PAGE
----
“I want to be the best,” Hansen said in an interview with NBC Sports Chicago.

The best? The very best?

That’s what Hansen aspires to become, though later in our conversation, he did dial back a notch, settling for becoming “one of the best.”

Either is fine with manager Ricky Renteria, who is overseeing these uber-confident White Sox prospects and accepts their lofty expectations.

“I think their mindset is where it’s supposed to be,” Renteria said. “None of these kids are concerned or consumed with the possibility of failure. Much more they’re consuming themselves with the understanding that they might hit some stumbling blocks, but they’re going to have a way to avoid overcoming them and push forward and be the best that they can be.”

In his first full season in the White Sox organization, Hansen led the minor leagues with 191 strikeouts. He’s proud of that accomplishment but admitted something: He’s not that impressed because he didn’t do it where it really matters — in the major leagues.

When you watch Hansen pitch, it’s easy to see that the talent is there. His coaches and teammates rave about his ability. With his enormous size and power arm, he is loaded with strengths.  

Though there is one weakness that Hansen acknowledges he needs to work on.

“Sometimes I have a tendency to think too much and worry. I think worrying is the worst thing that I do just because I want to be perfect,” Hansen said. “I think everyone wants to be perfect, some more than others, and I worry about things getting in the way of achieving perfection.”

To Hansen, that doesn’t mean throwing a perfect game. He actually takes it one step further.

He wants to strikeout every single hitter he faces.

“I love striking people out,” Hansen said. “Not having to rely on anyone else and just getting the job done myself and knowing that the hitter can’t get a hit off me. That’s a great feeling. That they can’t put it in play. Like a line drive out. That’s terrible.”

At some point, Hansen will have to lower these impossible expectations for himself. This is an imperfect game. There’s no place for nine-inning, 27-strikeout performances. Players end up in the Hall of Fame because they learn how to succeed with failure.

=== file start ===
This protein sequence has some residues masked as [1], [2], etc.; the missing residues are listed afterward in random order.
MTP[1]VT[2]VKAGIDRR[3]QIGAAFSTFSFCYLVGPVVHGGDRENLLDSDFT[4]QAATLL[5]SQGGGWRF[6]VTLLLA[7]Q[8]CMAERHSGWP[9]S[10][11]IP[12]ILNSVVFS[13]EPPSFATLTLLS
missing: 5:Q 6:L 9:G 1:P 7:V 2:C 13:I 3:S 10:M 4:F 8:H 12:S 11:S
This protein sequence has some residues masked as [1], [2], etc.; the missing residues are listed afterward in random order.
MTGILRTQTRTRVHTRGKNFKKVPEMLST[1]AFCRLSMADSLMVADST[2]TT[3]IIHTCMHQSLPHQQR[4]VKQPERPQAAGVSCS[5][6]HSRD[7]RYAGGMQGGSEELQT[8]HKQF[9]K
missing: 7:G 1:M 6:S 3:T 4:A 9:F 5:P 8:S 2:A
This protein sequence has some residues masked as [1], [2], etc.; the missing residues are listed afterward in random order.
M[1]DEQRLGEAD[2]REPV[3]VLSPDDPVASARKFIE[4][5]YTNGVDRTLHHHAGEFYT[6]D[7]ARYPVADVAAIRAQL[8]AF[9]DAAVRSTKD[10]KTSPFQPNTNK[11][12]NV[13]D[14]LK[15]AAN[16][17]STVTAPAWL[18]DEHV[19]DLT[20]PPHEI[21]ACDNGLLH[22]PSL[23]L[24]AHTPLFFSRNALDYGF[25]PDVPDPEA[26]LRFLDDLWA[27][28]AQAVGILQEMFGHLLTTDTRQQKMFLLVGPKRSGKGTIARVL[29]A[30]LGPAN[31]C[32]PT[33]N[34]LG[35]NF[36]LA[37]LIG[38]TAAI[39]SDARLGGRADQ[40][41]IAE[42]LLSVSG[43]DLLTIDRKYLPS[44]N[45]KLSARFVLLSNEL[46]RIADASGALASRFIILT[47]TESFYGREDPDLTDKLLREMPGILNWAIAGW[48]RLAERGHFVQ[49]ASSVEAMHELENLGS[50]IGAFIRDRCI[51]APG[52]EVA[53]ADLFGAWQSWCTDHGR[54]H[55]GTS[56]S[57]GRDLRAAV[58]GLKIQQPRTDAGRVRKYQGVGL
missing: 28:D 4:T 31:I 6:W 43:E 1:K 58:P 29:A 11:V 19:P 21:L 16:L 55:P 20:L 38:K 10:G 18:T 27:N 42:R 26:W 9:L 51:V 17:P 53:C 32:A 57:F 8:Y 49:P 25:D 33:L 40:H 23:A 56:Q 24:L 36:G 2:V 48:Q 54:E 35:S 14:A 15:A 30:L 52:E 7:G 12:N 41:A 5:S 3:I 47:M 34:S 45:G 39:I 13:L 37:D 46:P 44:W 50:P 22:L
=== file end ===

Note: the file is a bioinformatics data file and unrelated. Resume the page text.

In the meantime, Hansen is here in big league camp watching and learning anything and everything.

“I’m a good observer. I listen. I don’t really talk too much. I’m a pretty quiet guy. I like to sit back and observe and see how these guys go about their business. Just trying to be at their level, hopefully one day surpass them.”


“It’s kind of hard to surpass some of these guys. I mean, they’re at the tip-top, like the pinnacle of the sport,” Hansen said. “I guess you could say, to get on that level and then be one of the best in the league.”

He might be on his way.

White Sox free up spot on 40-man roster by outrighting Dylan Covey


White Sox free up spot on 40-man roster by outrighting Dylan Covey

The White Sox freed up a spot on their 40-man roster Sunday, outrighting pitcher Dylan Covey to Triple-A Charlotte.

Covey pitched in 18 games last season, making 12 starts for the South Siders. Things did not go well, with Covey turning in an 0-7 record and a 7.71 ERA in 70 innings.

While there was an outside chance that Covey could have provided at least some starting-pitching depth heading into the 2018 season, the team's recent additions of Miguel Gonzalez and Hector Santiago — not to mention Covey's results from last season — wiped out that idea.

At the moment, the White Sox starting rotation figures to look like this by Opening Day: James Shields, Lucas Giolito, Reynaldo Lopez, Gonzalez and Carson Fulmer, with Santiago seeming like a good option to provide depth as the long man in the bullpen.